# Derivative of $\sqrt{\frac{9+x}{x}}$ using first principle

I am trying to find the derivative of $\sqrt{\dfrac{9+x}{x}}$ using first principle to differentiate.

For sake of simplifying the formulas, I will omit the /h part to the first principles formula, unless someone is able to show me how to integrate it with these equations.

$$\lim_{h\to 0} \frac {f(x+h)-f(x)}{h}$$

What I tried was rationalizing/simplifying first:

$$\dfrac{\sqrt{9+x}}{x} \cdot \dfrac{\sqrt{9+x}}{\sqrt{9+x}}=\dfrac{9+x}{x\sqrt{9+x}}$$

Which when subbed into original first principle formula you get:

$$\dfrac{(9+x+h)}{(x+h)\sqrt{9+x}} - \dfrac{(9+x)}{x\sqrt{9+x}}$$

I then tried to find a common denominator and this was the result:

$$\dfrac{(9x+x^2+h)x\sqrt{9+x}}{x^2+18+2x+xh}- \dfrac{(9x+9h+x^2+hx)\sqrt{9+x}}{x^2+18+2x+xh}$$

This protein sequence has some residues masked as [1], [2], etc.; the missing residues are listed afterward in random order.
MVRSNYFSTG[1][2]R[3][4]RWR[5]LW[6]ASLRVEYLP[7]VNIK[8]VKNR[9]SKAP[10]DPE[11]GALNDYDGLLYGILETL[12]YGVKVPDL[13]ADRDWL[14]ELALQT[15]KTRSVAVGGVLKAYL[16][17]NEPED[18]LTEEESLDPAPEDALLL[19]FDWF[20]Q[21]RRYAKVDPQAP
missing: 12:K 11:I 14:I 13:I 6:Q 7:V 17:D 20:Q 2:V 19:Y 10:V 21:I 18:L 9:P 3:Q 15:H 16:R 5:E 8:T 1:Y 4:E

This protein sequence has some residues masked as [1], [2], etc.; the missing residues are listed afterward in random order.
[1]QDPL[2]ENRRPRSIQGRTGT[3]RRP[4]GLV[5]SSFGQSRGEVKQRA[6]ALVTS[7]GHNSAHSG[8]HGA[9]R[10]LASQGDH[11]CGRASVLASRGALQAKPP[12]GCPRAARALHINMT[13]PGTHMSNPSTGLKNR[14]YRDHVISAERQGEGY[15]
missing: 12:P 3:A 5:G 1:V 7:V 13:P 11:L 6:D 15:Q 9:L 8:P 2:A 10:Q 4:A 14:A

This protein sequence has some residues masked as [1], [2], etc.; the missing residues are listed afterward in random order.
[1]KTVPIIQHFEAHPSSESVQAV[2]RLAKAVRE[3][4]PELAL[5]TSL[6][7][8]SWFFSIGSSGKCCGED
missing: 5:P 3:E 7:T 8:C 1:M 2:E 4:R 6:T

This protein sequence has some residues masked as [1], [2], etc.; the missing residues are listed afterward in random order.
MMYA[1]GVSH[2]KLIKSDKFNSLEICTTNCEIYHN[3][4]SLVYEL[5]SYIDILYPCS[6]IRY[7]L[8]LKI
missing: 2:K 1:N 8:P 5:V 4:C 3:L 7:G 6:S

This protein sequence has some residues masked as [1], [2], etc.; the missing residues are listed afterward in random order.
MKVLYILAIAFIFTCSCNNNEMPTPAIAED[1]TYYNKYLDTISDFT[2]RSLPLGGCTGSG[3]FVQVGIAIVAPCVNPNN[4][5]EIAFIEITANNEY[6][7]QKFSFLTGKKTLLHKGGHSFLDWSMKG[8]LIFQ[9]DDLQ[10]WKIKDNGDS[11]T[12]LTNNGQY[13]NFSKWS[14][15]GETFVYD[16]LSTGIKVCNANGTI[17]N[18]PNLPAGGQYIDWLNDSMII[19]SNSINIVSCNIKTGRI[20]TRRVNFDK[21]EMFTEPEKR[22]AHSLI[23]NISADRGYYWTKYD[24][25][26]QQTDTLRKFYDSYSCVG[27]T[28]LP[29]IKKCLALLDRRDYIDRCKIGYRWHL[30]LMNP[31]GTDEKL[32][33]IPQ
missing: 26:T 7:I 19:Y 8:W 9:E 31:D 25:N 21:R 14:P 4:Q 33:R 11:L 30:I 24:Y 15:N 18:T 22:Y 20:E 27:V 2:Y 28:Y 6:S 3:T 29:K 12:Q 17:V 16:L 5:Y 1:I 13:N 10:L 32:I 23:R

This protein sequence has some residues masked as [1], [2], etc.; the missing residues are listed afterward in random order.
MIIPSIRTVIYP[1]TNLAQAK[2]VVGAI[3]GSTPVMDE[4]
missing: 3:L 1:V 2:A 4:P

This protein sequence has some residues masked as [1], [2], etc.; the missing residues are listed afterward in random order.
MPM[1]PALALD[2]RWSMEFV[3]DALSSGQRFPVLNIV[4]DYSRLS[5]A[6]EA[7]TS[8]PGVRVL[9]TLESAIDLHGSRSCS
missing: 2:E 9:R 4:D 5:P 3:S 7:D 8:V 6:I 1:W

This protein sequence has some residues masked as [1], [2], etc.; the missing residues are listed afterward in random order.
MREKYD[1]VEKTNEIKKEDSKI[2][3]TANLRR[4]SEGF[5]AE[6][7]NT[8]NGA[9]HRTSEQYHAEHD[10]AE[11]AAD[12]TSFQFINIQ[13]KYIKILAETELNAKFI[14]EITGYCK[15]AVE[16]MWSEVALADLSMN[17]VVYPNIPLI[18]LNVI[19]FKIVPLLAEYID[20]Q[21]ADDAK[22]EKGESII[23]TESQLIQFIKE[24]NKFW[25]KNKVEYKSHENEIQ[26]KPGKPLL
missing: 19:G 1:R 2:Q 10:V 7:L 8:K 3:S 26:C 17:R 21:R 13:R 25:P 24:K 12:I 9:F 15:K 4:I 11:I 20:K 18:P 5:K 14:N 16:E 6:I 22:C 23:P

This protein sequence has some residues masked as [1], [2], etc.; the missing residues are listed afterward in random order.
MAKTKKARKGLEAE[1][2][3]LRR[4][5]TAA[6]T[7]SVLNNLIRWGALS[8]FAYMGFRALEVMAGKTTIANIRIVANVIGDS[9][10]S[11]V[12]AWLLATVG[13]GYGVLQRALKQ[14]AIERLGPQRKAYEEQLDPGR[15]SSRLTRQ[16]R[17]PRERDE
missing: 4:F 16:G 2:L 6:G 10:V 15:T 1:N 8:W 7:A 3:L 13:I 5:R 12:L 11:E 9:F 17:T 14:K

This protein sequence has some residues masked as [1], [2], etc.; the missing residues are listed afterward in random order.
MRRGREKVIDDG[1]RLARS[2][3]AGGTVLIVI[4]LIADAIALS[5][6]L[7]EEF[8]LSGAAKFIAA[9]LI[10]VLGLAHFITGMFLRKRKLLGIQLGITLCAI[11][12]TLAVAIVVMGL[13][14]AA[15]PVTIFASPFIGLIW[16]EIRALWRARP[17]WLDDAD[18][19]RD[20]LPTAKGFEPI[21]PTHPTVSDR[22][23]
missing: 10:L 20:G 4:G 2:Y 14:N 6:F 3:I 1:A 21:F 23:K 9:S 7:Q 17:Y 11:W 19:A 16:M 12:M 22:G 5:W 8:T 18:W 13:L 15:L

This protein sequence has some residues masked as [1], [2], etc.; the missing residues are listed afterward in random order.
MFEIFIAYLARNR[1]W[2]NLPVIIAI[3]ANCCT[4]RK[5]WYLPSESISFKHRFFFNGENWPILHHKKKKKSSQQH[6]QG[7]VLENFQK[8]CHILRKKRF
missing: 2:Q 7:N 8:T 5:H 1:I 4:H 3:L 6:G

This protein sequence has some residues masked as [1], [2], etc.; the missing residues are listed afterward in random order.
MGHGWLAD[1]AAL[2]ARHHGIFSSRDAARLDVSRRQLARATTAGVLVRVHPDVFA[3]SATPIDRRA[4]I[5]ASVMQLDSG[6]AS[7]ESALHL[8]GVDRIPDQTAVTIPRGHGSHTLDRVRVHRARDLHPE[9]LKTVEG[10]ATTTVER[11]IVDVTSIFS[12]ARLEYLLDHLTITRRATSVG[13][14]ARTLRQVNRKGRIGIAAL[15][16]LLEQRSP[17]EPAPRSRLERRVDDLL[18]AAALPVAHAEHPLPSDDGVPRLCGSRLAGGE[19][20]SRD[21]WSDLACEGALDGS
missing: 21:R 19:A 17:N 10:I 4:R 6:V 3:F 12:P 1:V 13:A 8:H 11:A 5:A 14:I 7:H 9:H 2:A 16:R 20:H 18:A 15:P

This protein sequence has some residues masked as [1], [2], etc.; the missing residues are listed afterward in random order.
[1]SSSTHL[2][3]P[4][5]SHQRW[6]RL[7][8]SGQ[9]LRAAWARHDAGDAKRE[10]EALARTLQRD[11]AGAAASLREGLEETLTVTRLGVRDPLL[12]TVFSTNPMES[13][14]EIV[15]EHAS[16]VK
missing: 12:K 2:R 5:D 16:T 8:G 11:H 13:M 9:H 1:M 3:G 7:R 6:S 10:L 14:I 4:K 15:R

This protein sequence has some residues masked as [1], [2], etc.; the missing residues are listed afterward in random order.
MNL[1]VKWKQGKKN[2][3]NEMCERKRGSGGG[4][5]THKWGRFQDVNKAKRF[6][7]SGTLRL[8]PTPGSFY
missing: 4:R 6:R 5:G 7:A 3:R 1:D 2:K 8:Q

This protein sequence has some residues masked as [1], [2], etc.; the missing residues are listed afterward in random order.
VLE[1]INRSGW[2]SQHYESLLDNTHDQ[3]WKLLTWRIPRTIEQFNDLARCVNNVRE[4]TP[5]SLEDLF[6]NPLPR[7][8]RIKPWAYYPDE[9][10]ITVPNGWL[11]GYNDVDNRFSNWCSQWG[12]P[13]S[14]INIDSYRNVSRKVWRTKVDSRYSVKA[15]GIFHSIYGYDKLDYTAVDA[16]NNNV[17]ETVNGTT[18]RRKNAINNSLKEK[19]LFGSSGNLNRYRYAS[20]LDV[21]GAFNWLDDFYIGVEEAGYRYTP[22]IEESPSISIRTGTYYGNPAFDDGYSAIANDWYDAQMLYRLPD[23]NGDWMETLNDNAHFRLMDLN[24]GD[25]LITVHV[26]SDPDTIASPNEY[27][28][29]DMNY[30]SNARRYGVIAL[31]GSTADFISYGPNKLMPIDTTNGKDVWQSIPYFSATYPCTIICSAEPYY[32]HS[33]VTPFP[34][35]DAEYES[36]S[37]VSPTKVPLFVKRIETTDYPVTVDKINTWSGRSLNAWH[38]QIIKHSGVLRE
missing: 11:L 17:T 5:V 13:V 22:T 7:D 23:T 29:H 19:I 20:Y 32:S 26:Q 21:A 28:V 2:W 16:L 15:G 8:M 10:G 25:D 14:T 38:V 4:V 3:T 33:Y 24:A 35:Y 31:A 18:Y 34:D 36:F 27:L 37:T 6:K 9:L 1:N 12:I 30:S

After collecting like terms I get:

$$\dfrac{\dfrac{1}{x^2+18+2x+xh} - \dfrac{9h}{x^2+18+2x+xh}}{h}$$

I know it is close because the numerator is close to what the final product looks like: $$\dfrac{-9}{2 x^2 \sqrt{\dfrac{x+9}{x}}}$$

• You're a very brave hooman. – Pedro Tamaroff Feb 15 '14 at 23:14
• Is your expression $\sqrt{\dfrac{9+x}x}$ or $\dfrac{\sqrt{9+x}}x$? – Alraxite Feb 15 '14 at 23:20
• It is the first one, apologies it is my first time using mathjax – Reese Feb 15 '14 at 23:21

For $f(x)=\sqrt {\dfrac{9+x}{x}}$, \begin{align} &\dfrac{f(x+h)-f(x)}{h} \\=&\dfrac{\sqrt{\dfrac{9+x+h}{x+h}}-\sqrt{\dfrac{9+x}{x}}}{h} \\\\\\=&\dfrac{{\dfrac{9+x+h}{x+h}}-{\dfrac{9+x}{x}}}{h\left(\sqrt{\dfrac{9+x+h}{x+h}}+\sqrt{\dfrac{9+x}{x}}\right)}\tag{Multiplying by the conjugate} \end{align}
The numerator simplifies as $\dfrac{9x+x^2+hx-(x^2+9h+hx+9x)}{x(x+h)}=\dfrac{-9h}{x(x+h)}$.
So, $\dfrac{f(x+h)-f(x)}{h}=\dfrac{ \dfrac{-9}{x(x+h)} }{ \left(\sqrt{\dfrac{9+x+h}{x+h}}+\sqrt{\dfrac{9+x}{x}}\right) }$.
Now as $h\to0$, $\dfrac{f(x+h)-f(x)}{h}\to\dfrac{ \dfrac{-9}{x^2} }{2\sqrt{\dfrac{9+x}{x}}}=\dfrac{-9}2 \dfrac{\sqrt{x}}{x^2\sqrt{9+x}}$ which is our sought derivative.